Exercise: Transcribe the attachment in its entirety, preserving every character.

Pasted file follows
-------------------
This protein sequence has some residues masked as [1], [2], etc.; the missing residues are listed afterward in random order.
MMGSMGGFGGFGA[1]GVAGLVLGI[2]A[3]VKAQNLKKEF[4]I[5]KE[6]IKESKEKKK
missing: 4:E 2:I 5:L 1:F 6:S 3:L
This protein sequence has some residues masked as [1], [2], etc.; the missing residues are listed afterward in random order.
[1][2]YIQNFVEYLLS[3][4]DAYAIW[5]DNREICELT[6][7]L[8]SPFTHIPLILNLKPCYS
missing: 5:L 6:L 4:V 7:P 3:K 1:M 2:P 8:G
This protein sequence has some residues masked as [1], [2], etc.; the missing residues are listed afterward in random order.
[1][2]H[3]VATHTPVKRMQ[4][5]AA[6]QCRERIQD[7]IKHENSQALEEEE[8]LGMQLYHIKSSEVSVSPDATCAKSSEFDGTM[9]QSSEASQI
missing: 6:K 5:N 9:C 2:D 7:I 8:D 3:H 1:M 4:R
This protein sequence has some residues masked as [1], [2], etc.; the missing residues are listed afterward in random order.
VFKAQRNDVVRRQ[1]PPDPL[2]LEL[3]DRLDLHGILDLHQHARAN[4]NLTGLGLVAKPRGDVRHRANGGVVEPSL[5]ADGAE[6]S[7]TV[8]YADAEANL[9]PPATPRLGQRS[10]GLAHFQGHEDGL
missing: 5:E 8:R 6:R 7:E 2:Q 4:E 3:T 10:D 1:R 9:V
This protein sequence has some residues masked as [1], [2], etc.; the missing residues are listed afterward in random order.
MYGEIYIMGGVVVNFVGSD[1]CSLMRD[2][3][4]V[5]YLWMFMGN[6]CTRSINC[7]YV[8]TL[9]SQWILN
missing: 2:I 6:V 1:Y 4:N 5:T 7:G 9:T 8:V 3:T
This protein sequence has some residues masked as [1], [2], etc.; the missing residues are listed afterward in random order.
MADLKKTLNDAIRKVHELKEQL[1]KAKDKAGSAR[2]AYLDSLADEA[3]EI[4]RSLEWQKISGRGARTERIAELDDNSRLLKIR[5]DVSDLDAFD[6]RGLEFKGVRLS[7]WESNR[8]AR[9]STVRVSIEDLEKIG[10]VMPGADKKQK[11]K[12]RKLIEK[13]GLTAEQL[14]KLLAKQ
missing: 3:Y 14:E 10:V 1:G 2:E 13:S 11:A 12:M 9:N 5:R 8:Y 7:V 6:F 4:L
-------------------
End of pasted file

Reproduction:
This protein sequence has some residues masked as [1], [2], etc.; the missing residues are listed afterward in random order.
MMGSMGGFGGFGA[1]GVAGLVLGI[2]A[3]VKAQNLKKEF[4]I[5]KE[6]IKESKEKKK
missing: 4:E 2:I 5:L 1:F 6:S 3:L
This protein sequence has some residues masked as [1], [2], etc.; the missing residues are listed afterward in random order.
[1][2]YIQNFVEYLLS[3][4]DAYAIW[5]DNREICELT[6][7]L[8]SPFTHIPLILNLKPCYS
missing: 5:L 6:L 4:V 7:P 3:K 1:M 2:P 8:G
This protein sequence has some residues masked as [1], [2], etc.; the missing residues are listed afterward in random order.
[1][2]H[3]VATHTPVKRMQ[4][5]AA[6]QCRERIQD[7]IKHENSQALEEEE[8]LGMQLYHIKSSEVSVSPDATCAKSSEFDGTM[9]QSSEASQI
missing: 6:K 5:N 9:C 2:D 7:I 8:D 3:H 1:M 4:R
This protein sequence has some residues masked as [1], [2], etc.; the missing residues are listed afterward in random order.
VFKAQRNDVVRRQ[1]PPDPL[2]LEL[3]DRLDLHGILDLHQHARAN[4]NLTGLGLVAKPRGDVRHRANGGVVEPSL[5]ADGAE[6]S[7]TV[8]YADAEANL[9]PPATPRLGQRS[10]GLAHFQGHEDGL
missing: 5:E 8:R 6:R 7:E 2:Q 4:E 3:T 10:D 1:R 9:V
This protein sequence has some residues masked as [1], [2], etc.; the missing residues are listed afterward in random order.
MYGEIYIMGGVVVNFVGSD[1]CSLMRD[2][3][4]V[5]YLWMFMGN[6]CTRSINC[7]YV[8]TL[9]SQWILN
missing: 2:I 6:V 1:Y 4:N 5:T 7:G 9:T 8:V 3:T
This protein sequence has some residues masked as [1], [2], etc.; the missing residues are listed afterward in random order.
MADLKKTLNDAIRKVHELKEQL[1]KAKDKAGSAR[2]AYLDSLADEA[3]EI[4]RSLEWQKISGRGARTERIAELDDNSRLLKIR[5]DVSDLDAFD[6]RGLEFKGVRLS[7]WESNR[8]AR[9]STVRVSIEDLEKIG[10]VMPGADKKQK[11]K[12]RKLIEK[13]GLTAEQL[14]KLLAKQ
missing: 3:Y 14:E 10:V 1:G 2:E 13:S 11:A 12:M 9:N 5:R 8:Y 7:V 6:F 4:L